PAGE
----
Intelligence & Intellect

Thursday night I informed my parents that I wanted to make a new start at university, which went better than expected. My mother stressed that I had to get my act together this time around, but the conversation wasn’t unpleasant.
It was one of the few times when my therapist had actually told me what to do: “You need to talk to your parents, soon.” I had been afraid of doing so, mainly because I’m prone to worst-case-fantasies and after a while I can’t tell anymore what’s a realistic expectation and what’s just exaggerating imagination. The biggest problems (by far) in the equation are money or related to money: how everything’s going to be financed and whether I’ll be able to still get a job after all those years. I am going to try applying for a student loan; I don’t like the idea of accumulating debts, but on the other hand it would mean a stable “income” and I could concentrate on the actual classes.

The anxiety is finally gone. I still feel nervous about my cognitive deficits, but try to tell myself that at a time when the depression was not quite as pronounced, I had no problem handling the intellectual part of university.
The irony of it is that I grew up being told how intelligent or smart I am, but instead of becoming convinced that this is true, I live in constant fear that some day people will find out that in fact I am not nearly as intelligent at all and it was just a huge misunderstanding… It might just be a manifestation of chronically low self-esteem, coupled with what I experienced when I was at the absolutely lowest and my concentration was so poor that I could hardly read two lines from a text. The letters would start dancing before my eyes, flowing into unintelligible gibberish.
The topic came up in session and my therapist told me that he had gotten to know me as an intelligent person. “Did anybody ever tell you?” – “Quite a lot of people told me, actually,” I replied, “But… well….” He asked me to guess how many out of his CBASP patients had been able to do a situational analysis alone on the flip chart after a comparable number of therapy sessions, with hardly any help or correction from him, as I had the week before. I was clueless. “None,” he said; then, after a second’s reflection, “No, you are the only one.” He explained that even though a considerable number of his patients with chronic depression were highly intelligent people, I was the first to take the knowledge and transfer it that quickly.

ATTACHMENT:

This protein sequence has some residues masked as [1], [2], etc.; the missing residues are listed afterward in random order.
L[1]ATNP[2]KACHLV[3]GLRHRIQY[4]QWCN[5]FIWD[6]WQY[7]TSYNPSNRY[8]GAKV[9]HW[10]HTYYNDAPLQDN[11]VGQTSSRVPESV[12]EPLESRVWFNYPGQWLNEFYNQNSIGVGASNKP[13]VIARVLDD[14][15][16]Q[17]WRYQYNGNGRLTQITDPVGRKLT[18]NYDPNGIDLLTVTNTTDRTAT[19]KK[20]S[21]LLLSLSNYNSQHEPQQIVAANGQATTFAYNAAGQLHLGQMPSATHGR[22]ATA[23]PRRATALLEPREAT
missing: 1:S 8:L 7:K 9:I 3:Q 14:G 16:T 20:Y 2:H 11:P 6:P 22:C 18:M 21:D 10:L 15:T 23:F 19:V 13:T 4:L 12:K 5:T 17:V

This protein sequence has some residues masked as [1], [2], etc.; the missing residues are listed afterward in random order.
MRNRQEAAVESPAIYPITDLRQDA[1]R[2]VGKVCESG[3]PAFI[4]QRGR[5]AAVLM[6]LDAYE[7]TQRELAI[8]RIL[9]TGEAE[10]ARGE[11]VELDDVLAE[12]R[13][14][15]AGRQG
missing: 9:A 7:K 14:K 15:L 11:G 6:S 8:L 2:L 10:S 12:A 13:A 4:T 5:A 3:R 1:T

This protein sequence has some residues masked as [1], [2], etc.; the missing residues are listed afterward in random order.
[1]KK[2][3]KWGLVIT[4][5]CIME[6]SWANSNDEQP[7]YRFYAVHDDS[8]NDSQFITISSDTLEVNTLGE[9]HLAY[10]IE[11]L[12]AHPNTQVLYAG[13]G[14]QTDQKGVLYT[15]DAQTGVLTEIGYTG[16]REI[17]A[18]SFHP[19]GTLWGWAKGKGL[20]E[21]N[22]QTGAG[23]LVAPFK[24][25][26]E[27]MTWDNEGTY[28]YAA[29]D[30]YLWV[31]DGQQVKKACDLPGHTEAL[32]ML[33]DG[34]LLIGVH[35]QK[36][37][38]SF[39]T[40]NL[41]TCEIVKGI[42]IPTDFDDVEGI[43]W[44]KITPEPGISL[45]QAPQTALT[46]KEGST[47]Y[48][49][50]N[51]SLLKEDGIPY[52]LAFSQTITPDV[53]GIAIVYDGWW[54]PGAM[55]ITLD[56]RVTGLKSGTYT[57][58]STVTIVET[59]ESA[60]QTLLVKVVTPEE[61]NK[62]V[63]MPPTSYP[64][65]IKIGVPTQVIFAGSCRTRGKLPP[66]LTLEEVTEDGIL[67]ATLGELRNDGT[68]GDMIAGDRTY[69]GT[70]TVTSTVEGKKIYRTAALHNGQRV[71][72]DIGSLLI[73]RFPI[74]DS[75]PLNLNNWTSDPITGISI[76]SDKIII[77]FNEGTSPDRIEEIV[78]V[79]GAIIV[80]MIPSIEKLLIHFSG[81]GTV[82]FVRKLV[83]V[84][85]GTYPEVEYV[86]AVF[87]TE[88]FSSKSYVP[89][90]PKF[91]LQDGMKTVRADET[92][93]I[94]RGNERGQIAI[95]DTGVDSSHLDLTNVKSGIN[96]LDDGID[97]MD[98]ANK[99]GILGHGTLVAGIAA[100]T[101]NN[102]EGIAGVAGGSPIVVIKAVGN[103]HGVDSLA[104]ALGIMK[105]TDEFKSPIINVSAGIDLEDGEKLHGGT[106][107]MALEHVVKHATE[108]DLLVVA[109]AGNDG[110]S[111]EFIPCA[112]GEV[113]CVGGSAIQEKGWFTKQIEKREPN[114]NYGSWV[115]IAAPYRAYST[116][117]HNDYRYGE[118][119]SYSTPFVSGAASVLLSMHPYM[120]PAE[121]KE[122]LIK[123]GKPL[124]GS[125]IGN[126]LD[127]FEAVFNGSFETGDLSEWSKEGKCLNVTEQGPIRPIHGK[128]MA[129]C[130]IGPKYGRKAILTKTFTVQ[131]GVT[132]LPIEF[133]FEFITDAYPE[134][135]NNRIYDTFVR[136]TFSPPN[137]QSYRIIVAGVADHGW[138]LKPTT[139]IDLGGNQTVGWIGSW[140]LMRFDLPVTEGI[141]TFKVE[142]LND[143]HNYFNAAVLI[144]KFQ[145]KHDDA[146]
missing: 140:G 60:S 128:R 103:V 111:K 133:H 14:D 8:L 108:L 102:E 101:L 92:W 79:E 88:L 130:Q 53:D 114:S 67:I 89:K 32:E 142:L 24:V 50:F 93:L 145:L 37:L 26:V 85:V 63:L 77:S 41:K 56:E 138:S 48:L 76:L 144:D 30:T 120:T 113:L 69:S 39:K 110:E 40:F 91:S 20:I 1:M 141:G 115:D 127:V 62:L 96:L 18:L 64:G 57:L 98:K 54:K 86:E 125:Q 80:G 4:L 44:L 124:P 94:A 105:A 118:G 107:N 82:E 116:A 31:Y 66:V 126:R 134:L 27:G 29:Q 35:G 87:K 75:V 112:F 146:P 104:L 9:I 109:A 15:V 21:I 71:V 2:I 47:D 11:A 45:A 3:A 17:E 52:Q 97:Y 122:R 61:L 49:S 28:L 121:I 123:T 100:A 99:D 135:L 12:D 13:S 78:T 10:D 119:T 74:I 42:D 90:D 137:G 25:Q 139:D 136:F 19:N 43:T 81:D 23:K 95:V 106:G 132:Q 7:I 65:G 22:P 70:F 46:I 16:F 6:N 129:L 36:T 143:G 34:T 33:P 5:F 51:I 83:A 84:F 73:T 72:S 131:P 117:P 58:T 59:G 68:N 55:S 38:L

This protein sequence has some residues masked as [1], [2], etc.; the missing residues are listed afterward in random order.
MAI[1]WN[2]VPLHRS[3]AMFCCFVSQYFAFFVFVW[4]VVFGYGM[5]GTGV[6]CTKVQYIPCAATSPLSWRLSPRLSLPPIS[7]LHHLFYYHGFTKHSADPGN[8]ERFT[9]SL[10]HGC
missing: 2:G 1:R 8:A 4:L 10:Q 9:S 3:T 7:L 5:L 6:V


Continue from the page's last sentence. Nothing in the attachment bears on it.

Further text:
Rationally I know that my intellectual capacities used to be above average, and I also know that I am not the smartest person alive – not even the smartest person I know.
There are three aspects I worry about: first, depression changes the cerebral structure and I worry that the last years, when I had more symptoms over a longer time than before, “damaged” my brain so much that it will never fully recover.
One problem lies on the side of perfectionism, because less than excellent results would feel like a failure in the past. So, I don’t wonder if I’ll manage to pass exams, but I worry if I’ll be able to get good enough grades to not make me feel disappointed in myself.
The last aspect is whether I’ll be able to control my nerves in exam situations, because it has happened that I got so nervous that there was nothing but “white noise” in my brain, like a temporary amnesia – I literally couldn’t remember anything, even though I knew it was somewhere in my brain. My therapist explained to me that this happens when your brain is too busy with too many different things at once: if you are sitting an exam and suffer an anxiety attack at the same time, the brain will eventually tend to the anxiety only and neglect everything else, because the anxiety starts a lot of instinctive reactions in the body. Instincts, however, always have priority.

Yet, a part of me is also looking forward to studying again; happy that I get a second chance at higher education and doing what I used to love so much when I was younger. There is a little glitter of hope on the horizon.


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